The Dungeon Master’s Guide errata (direct download) added the “Combining Game Effects” section which states (emphasis mine):
Different game features can affect a target at the same time. But when two or more game features have the same name, only the effects of one of them—the most potent one—apply while the durations of the effects overlap. […]
So with overlapping things, one instance will be “active” (will have effects) and the other will be “inactive” (won’t have effects). That said, I think my question will make more sense with examples:
The Fire Elemental’s Fire Form trait:
[…] The first time it enters a creature’s space on a turn, that creature takes 5 (1d10) fire damage and catches fire; until someone takes an action to douse the fire, the creature takes 5 (1d10) fire damage at the start of each of its turns.
If a creature is under the effects of multiple instances of Fire Form, and somebody uses their action to douse the fire, are both instances removed or only one?
The booming blade spell:
[…] If the target willingly moves before then, it immediately takes 1d8 thunder damage, and the spell ends. […]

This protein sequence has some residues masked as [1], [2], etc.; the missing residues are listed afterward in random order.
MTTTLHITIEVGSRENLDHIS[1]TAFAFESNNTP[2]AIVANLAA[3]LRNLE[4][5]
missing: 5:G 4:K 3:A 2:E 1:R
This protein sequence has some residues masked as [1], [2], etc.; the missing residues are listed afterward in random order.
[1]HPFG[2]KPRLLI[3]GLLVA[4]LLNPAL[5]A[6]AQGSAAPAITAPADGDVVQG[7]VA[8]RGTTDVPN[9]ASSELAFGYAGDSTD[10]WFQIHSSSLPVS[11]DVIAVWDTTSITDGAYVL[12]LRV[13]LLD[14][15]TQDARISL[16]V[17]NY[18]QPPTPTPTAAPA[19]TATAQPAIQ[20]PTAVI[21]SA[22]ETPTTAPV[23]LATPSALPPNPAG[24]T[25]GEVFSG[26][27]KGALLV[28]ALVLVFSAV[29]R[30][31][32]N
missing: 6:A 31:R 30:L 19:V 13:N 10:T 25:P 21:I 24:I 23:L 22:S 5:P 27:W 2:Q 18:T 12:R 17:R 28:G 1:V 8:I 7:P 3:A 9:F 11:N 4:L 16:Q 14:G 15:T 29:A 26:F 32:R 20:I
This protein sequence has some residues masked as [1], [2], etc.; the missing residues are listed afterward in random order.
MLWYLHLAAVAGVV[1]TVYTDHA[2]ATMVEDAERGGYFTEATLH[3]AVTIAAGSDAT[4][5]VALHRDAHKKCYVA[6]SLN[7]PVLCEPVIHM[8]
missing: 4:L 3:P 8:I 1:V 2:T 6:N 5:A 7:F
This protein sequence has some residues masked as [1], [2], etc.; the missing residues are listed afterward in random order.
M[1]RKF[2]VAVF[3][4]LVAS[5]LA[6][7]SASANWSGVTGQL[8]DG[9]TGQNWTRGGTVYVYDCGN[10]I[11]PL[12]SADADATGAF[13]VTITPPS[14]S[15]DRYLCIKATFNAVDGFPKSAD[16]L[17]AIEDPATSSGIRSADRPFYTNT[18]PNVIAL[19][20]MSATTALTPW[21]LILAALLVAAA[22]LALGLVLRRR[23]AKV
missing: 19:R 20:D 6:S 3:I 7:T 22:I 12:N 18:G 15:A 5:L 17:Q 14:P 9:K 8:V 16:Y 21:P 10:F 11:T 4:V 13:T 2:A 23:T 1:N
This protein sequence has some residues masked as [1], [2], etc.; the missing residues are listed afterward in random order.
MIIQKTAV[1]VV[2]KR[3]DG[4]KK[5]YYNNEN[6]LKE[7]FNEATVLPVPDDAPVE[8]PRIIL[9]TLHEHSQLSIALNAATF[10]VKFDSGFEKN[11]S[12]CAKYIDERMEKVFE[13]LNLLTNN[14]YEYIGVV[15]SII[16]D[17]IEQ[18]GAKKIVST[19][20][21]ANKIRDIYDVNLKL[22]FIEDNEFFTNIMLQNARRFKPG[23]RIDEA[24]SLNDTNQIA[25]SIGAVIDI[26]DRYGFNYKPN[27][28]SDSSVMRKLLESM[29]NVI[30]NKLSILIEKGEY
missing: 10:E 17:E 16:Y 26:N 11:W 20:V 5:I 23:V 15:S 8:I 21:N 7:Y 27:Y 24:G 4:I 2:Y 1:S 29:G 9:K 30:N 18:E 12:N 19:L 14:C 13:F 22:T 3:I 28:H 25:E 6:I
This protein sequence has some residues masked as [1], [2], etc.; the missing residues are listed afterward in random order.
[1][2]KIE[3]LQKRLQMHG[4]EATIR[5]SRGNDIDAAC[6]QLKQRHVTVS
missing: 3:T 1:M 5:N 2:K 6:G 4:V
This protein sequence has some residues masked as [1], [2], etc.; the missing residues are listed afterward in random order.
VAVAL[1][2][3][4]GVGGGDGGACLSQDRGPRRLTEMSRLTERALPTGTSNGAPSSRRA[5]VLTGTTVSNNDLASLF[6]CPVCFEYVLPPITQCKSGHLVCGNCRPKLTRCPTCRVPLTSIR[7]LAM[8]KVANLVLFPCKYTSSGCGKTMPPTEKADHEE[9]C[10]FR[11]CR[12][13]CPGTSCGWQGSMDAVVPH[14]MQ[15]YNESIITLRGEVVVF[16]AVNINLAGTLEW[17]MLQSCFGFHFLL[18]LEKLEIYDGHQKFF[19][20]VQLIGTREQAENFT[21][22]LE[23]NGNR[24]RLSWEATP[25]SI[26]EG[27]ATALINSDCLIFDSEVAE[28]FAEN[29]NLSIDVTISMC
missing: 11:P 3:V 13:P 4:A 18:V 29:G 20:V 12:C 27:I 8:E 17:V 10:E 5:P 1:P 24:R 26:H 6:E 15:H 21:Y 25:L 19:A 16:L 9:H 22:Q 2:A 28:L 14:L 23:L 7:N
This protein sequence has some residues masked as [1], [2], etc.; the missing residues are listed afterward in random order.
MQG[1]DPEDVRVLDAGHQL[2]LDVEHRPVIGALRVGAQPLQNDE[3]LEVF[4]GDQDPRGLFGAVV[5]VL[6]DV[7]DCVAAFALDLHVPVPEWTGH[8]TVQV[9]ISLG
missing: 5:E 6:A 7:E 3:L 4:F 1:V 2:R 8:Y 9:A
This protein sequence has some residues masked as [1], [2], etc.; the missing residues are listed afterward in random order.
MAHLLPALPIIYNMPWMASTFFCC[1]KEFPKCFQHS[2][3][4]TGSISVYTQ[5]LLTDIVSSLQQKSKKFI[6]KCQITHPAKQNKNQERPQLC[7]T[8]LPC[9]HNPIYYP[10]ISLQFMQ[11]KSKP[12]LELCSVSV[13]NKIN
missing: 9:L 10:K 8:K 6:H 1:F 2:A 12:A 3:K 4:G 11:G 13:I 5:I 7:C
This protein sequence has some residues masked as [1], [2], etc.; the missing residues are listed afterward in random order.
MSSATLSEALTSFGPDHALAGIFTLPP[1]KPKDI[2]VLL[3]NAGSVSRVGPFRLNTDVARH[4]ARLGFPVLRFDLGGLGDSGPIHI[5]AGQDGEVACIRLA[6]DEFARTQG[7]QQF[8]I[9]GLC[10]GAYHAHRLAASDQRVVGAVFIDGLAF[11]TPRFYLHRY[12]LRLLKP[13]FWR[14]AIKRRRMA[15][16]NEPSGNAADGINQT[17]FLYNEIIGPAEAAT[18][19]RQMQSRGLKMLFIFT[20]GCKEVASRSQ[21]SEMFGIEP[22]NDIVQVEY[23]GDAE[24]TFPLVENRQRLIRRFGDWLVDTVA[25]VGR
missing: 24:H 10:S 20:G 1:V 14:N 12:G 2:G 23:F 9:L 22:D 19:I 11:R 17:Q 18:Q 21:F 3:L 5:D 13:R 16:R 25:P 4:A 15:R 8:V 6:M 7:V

If a creature is under the effects of multiple instances of booming blade, and they move, are both instances removed or only one?
The hold monster spell:
[…] At the end of each of its turns, the target can make another Wisdom saving throw. On a success, the spell ends on the target. […]
If a creature is under the effects of multiple instances of hold monster, and they succeed on a save, are both instances removed or only one?
Can an “inactive” effect end when its end-condition is met (letting them end simultaneously), or do these sorts of things always end one at a time? Or perhaps the answer is something in-between?
There is also the following related question:
- Can multiple creatures grapple a single target?
Both answers there supports that if you are grappled by multiple creatures and you make a check to remove a grapple, you only remove one of the grapples. It’s not perfectly analogous situation but it is somewhat similar.